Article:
4. Paul Frijters & Dirk Bezemer & Uwe Dulleck, 2005. "Contacts, Social Capital and Market Institutions - A Theory of Development," Paul Frijters Discussion Papers 2005-1, School of Economics and Finance, Queensland University of Technology.
  5. Steven N. Durlauf, 2002. "On the Empirics of Social Capital," Economic Journal, Royal Economic Society, vol. 112(483), pages 459-479, November.
  6. Edward L. Glaeser & David Laibson & Bruce Sacerdote, 2002. "An Economic Approach to Social Capital," Economic Journal, Royal Economic Society, vol. 112(483), pages 437-458, November.
  7. Xiaowen Tian, 1999. "Market Orientation and Regional Economic Disparities in China," Post-Communist Economies, Taylor & Francis Journals, vol. 11(2), pages 161-172.
  8. Paul Mosley & Marina Della Giusta, 1999. "A model of social capital and access to productive resources," Journal of International Development, John Wiley & Sons, Ltd., vol. 11(7), pages 921-934.
  9. Akerlof, George A, 1970. "The Market for 'Lemons': Quality Uncertainty and the Market Mechanism," The Quarterly Journal of Economics, MIT Press, vol. 84(3), pages 488-500, August.
Full references (including those not matched with items on IDEAS)

Citations

Citations are extracted by the CitEc Project, subscribe to its RSS feed for this item.
as in new window

Cited by:
  1. Knowles, Stephen, 2006. "Is Social Capital Part of the Institutions Continuum and is it a Deep Determinant of Development?," Working Paper Series RP2006/25, World Institute for Development Economic Research (UNU-WIDER).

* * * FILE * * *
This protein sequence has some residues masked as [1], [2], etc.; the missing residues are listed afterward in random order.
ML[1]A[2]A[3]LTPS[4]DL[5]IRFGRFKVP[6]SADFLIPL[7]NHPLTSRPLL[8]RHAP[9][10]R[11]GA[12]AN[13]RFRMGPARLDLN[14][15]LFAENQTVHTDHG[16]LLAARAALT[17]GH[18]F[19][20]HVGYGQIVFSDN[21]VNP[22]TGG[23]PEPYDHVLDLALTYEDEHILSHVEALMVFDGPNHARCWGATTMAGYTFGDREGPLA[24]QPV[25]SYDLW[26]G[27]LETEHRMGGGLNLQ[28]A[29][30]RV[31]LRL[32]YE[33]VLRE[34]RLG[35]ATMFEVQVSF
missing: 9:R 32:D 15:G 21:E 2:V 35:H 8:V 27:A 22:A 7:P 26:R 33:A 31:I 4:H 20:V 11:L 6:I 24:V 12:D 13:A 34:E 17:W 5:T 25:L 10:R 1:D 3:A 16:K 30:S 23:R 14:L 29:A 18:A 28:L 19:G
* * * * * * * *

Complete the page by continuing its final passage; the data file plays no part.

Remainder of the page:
2. Thomas Farole & Andrés Rodríguez-Pose & Michael Storper, 2007. "Social capital, rules, and institutions: A cross-country investigation," Working Papers 2007-12, Instituto Madrileño de Estudios Avanzados (IMDEA) Ciencias Sociales.
  3. Bezemer, Dirk & Dulleck, Uwe & Frijters, Paul, 2005. "Social Capital, Creative Destruction and Economic Development," Research Report 05C09, University of Groningen, Research Institute SOM (Systems, Organisations and Management).

Lists

This item is not listed on Wikipedia, on a reading list or among the top items on IDEAS.

Statistics

Access and download statistics

Corrections

When requesting a correction, please mention this item's handle: RePEc:qut:dpaper:186a. See general information about how to correct material in RePEc.

For technical questions regarding this item, or to correct its authors, title, abstract, bibliographic or download information, contact: (Angela Fletcher).

If you have authored this item and are not yet registered with RePEc, we encourage you to do it here. This allows to link your profile to this item. It also allows you to accept potential citations to this item that we are uncertain about.

If references are entirely missing, you can add them using this form.

If the full references list an item that is present in RePEc, but the system did not link to it, you can help with this form.

If you know of missing items citing this one, you can help us creating those links by adding the relevant references in the same way as above, for each refering item. If you are a registered author of this item, you may also want to check the "citations" tab in your profile, as there may be some citations waiting for confirmation.

Please note that corrections may take a couple of weeks to filter through the various RePEc services.